Nana the little advice i will drop here is:"LOVE EVERYTHING THAT GOD HAS CREATED BUT CAUTIOUS WITH THE EVES".This quote from my poem "Daughter of Eve" which i wrote after my first blow.

Darko said thou art creative but i will say THOU ART SHAKESPEAREAN for your style make such kingpins happy in their graves.Kudos bro!

Darko Antwi said...

SHAKESPEAREAN INDEED.

At the time of typing my first comment, I felt that Nana's poem is loaded with a kind of metaphoric maze, unprecedented in the history of OGOV poetry. Not only did it transcend my understanding from the start, I also quizzed myself: 'this is unexpected of a beginner.'

Again, I felt that I needed further studies - in other to explore all the characteristics entailed in 'Virgin Liberty'. I also thought; how better it would be criticised when other commentators have added their views. And behold, Adjei has put it into perspective.

LET THERE BE POETS. AND THERE WERE POETS. LET THERE BE CRITICS...

I have the feeling that; just as some poets have been organising Open Mic sessions, it would also serve well if they form critic societies among themselves. By so doing, a talent like Nana can effectively be examined and idendified - lest we consider him as a minor poet. We wouldnt want to see him sinking into oblivion.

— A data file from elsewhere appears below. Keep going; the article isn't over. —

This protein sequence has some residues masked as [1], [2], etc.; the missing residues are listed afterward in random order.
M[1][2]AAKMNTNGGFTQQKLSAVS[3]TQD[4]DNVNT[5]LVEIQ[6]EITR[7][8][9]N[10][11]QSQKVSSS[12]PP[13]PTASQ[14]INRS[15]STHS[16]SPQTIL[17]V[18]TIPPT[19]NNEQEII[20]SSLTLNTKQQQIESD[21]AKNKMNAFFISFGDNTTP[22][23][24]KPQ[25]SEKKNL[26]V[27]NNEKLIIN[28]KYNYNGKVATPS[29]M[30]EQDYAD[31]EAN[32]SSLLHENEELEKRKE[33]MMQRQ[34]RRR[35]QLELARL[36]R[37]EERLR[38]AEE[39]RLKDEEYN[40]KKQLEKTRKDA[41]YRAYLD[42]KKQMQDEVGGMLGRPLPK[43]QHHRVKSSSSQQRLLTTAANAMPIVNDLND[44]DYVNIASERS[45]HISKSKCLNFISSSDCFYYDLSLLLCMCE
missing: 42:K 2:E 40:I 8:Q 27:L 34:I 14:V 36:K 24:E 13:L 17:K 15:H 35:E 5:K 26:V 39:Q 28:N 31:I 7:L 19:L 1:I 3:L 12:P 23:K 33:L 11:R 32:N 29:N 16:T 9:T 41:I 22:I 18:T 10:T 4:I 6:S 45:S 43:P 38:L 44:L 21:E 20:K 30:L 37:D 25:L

Unfortunately, it happened to many 17th century British poets whose works were not recognised in their lifetime, until decades later when another generation of readers took interest in them.

By the way, L.S has expressed his fears about [being a] critic(s). I read his concerns in this crucial statement: 'critics are not very popular.'

I believe it to be an important statement. But where I assume popularity means 'fame', then I will encourage would-be critics to sacrifice fame for the benefit of Ghanaian Literature. However, I agree with him that critics should exercise their duties with a good and learned spirit.

I have missed you L.S. I dedicate this comment to the nice memory I have of you.

L S said...

Darko Antwi,

Thanks for the thumbs up. I'm in some kind of hibernating mode, though I've been lurking like a wall gecko.

And don't let the initials fool you, I'm a she, at least last time I checked.

My point about the criticism was more to do with the fact that writers are very protective of their work, and do sometimes tend to take any criticism of their work rather more personally. It's on the other end as well. Last week someone probably Rob, raised a point about whether the speaking voice is the poet's.

Frankly, I think this poem may need some redrafting and rewriting.

Nana,I don't mean to disrespect your work, but you may want to probably start in the middle and then work your way backwards. The moment I started reading it I knew where it was going and it did, perhaps except for the final stanza which I thought was going somewhere interesting. Sometimes you have to follow that unexpected thought or line that seems to arrive from no where.

Think also about cutting the cliches because really the cliche is someone else's language, not yours.

Darko Antwi said...

Thanks L.S.
Sorry, I had no idea you are a lady. You are a true lady!

L S said...

Darko Antwi,

Cheers